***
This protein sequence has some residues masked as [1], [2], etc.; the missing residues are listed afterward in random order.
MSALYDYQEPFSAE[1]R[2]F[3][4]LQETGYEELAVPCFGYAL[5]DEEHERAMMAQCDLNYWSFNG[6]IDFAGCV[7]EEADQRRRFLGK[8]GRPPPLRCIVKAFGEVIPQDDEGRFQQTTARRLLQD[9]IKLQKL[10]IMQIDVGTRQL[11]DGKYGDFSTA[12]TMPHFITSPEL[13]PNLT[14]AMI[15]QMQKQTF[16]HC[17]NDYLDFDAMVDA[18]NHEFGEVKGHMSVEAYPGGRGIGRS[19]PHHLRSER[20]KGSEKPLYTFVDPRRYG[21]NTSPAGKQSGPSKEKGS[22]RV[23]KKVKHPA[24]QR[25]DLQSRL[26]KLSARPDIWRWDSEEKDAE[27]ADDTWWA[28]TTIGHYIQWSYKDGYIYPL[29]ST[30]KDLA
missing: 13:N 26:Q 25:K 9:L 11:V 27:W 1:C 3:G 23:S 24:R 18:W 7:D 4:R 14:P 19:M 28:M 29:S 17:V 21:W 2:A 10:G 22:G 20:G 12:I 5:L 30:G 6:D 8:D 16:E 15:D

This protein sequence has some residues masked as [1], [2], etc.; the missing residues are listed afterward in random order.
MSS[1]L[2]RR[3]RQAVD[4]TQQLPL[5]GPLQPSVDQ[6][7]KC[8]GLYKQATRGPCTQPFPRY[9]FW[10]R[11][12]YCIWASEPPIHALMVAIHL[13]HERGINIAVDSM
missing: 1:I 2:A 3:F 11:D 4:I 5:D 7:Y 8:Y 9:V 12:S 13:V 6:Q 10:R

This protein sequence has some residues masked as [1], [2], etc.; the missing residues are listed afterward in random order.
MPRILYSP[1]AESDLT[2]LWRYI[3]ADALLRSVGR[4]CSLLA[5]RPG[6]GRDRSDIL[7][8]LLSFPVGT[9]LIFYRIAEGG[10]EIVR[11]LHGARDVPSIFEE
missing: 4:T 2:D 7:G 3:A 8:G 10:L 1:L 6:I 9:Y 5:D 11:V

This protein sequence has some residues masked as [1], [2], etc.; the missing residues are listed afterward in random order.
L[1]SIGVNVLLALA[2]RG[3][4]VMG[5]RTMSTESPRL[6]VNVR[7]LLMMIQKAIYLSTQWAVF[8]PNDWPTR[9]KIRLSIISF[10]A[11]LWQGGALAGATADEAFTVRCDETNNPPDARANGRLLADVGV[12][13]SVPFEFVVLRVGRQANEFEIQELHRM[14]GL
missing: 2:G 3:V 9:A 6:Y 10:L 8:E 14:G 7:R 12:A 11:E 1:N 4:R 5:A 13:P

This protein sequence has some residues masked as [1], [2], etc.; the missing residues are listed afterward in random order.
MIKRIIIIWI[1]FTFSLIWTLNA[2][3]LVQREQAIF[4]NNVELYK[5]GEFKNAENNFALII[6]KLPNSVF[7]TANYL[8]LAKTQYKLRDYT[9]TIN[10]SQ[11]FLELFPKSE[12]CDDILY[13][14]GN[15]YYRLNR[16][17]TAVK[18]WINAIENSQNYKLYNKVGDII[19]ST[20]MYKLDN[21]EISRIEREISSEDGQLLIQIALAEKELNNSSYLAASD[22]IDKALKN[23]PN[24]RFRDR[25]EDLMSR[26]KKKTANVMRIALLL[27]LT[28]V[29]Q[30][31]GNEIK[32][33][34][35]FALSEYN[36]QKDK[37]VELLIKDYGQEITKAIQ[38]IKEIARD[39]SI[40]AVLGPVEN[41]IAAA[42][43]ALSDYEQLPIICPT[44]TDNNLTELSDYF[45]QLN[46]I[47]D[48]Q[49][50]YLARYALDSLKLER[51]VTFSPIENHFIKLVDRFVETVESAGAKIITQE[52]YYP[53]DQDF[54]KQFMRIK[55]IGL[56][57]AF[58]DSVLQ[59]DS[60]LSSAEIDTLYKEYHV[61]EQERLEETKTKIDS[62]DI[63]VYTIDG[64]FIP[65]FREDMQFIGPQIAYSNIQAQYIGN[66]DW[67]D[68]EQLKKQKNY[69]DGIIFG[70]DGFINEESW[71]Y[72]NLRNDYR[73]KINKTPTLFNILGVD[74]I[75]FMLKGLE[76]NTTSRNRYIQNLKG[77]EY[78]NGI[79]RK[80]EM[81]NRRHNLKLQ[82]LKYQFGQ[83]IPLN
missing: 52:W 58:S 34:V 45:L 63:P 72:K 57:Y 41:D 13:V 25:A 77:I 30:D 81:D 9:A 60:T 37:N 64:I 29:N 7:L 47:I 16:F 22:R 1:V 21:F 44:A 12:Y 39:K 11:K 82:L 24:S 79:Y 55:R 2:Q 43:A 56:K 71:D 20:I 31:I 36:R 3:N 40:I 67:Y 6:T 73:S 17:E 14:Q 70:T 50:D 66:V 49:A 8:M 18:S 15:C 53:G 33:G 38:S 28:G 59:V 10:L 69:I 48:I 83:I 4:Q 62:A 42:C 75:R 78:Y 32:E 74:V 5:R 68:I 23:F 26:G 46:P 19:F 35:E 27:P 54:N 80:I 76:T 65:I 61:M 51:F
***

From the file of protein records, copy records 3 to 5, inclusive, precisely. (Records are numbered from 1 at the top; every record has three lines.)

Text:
This protein sequence has some residues masked as [1], [2], etc.; the missing residues are listed afterward in random order.
MPRILYSP[1]AESDLT[2]LWRYI[3]ADALLRSVGR[4]CSLLA[5]RPG[6]GRDRSDIL[7][8]LLSFPVGT[9]LIFYRIAEGG[10]EIVR[11]LHGARDVPSIFEE
missing: 4:T 2:D 7:G 3:A 8:G 10:L 1:L 6:I 9:Y 5:D 11:V

This protein sequence has some residues masked as [1], [2], etc.; the missing residues are listed afterward in random order.
L[1]SIGVNVLLALA[2]RG[3][4]VMG[5]RTMSTESPRL[6]VNVR[7]LLMMIQKAIYLSTQWAVF[8]PNDWPTR[9]KIRLSIISF[10]A[11]LWQGGALAGATADEAFTVRCDETNNPPDARANGRLLADVGV[12][13]SVPFEFVVLRVGRQANEFEIQELHRM[14]GL
missing: 2:G 3:V 9:A 6:Y 10:L 8:E 14:G 7:R 12:A 11:E 1:N 4:R 5:A 13:P

This protein sequence has some residues masked as [1], [2], etc.; the missing residues are listed afterward in random order.
MIKRIIIIWI[1]FTFSLIWTLNA[2][3]LVQREQAIF[4]NNVELYK[5]GEFKNAENNFALII[6]KLPNSVF[7]TANYL[8]LAKTQYKLRDYT[9]TIN[10]SQ[11]FLELFPKSE[12]CDDILY[13][14]GN[15]YYRLNR[16][17]TAVK[18]WINAIENSQNYKLYNKVGDII[19]ST[20]MYKLDN[21]EISRIEREISSEDGQLLIQIALAEKELNNSSYLAASD[22]IDKALKN[23]PN[24]RFRDR[25]EDLMSR[26]KKKTANVMRIALLL[27]LT[28]V[29]Q[30][31]GNEIK[32][33][34][35]FALSEYN[36]QKDK[37]VELLIKDYGQEITKAIQ[38]IKEIARD[39]SI[40]AVLGPVEN[41]IAAA[42][43]ALSDYEQLPIICPT[44]TDNNLTELSDYF[45]QLN[46]I[47]D[48]Q[49][50]YLARYALDSLKLER[51]VTFSPIENHFIKLVDRFVETVESAGAKIITQE[52]YYP[53]DQDF[54]KQFMRIK[55]IGL[56][57]AF[58]DSVLQ[59]DS[60]LSSAEIDTLYKEYHV[61]EQERLEETKTKIDS[62]DI[63]VYTIDG[64]FIP[65]FREDMQFIGPQIAYSNIQAQYIGN[66]DW[67]D[68]EQLKKQKNY[69]DGIIFG[70]DGFINEESW[71]Y[72]NLRNDYR[73]KINKTPTLFNILGVD[74]I[75]FMLKGLE[76]NTTSRNRYIQNLKG[77]EY[78]NGI[79]RK[80]EM[81]NRRHNLKLQ[82]LKYQFGQ[83]IPLN
missing: 52:W 58:S 34:V 45:L 63:P 72:K 57:Y 41:D 13:V 25:A 77:I 30:D 81:D 9:A 60:T 37:N 64:I 29:N 7:L 47:I 16:F 22:R 1:V 21:F 44:A 12:Y 39:K 11:K 82:L 24:S 79:Y 55:R 2:Q 43:A 56:K 71:D 20:I 31:I 36:R 3:N 40:I 67:Y 6:T 73:S 17:E 14:Q 70:T 50:D 66:V 49:A 8:M 18:S 15:C 53:G 33:G 38:S 28:G 59:V 10:L 69:I 48:I 83:I 4:Q 62:A 42:C 75:R 78:Y 32:E 74:V 5:R 68:I 23:F 26:G 46:P 19:F 35:E 27:P 54:N 80:I 76:T 65:I 61:M 51:F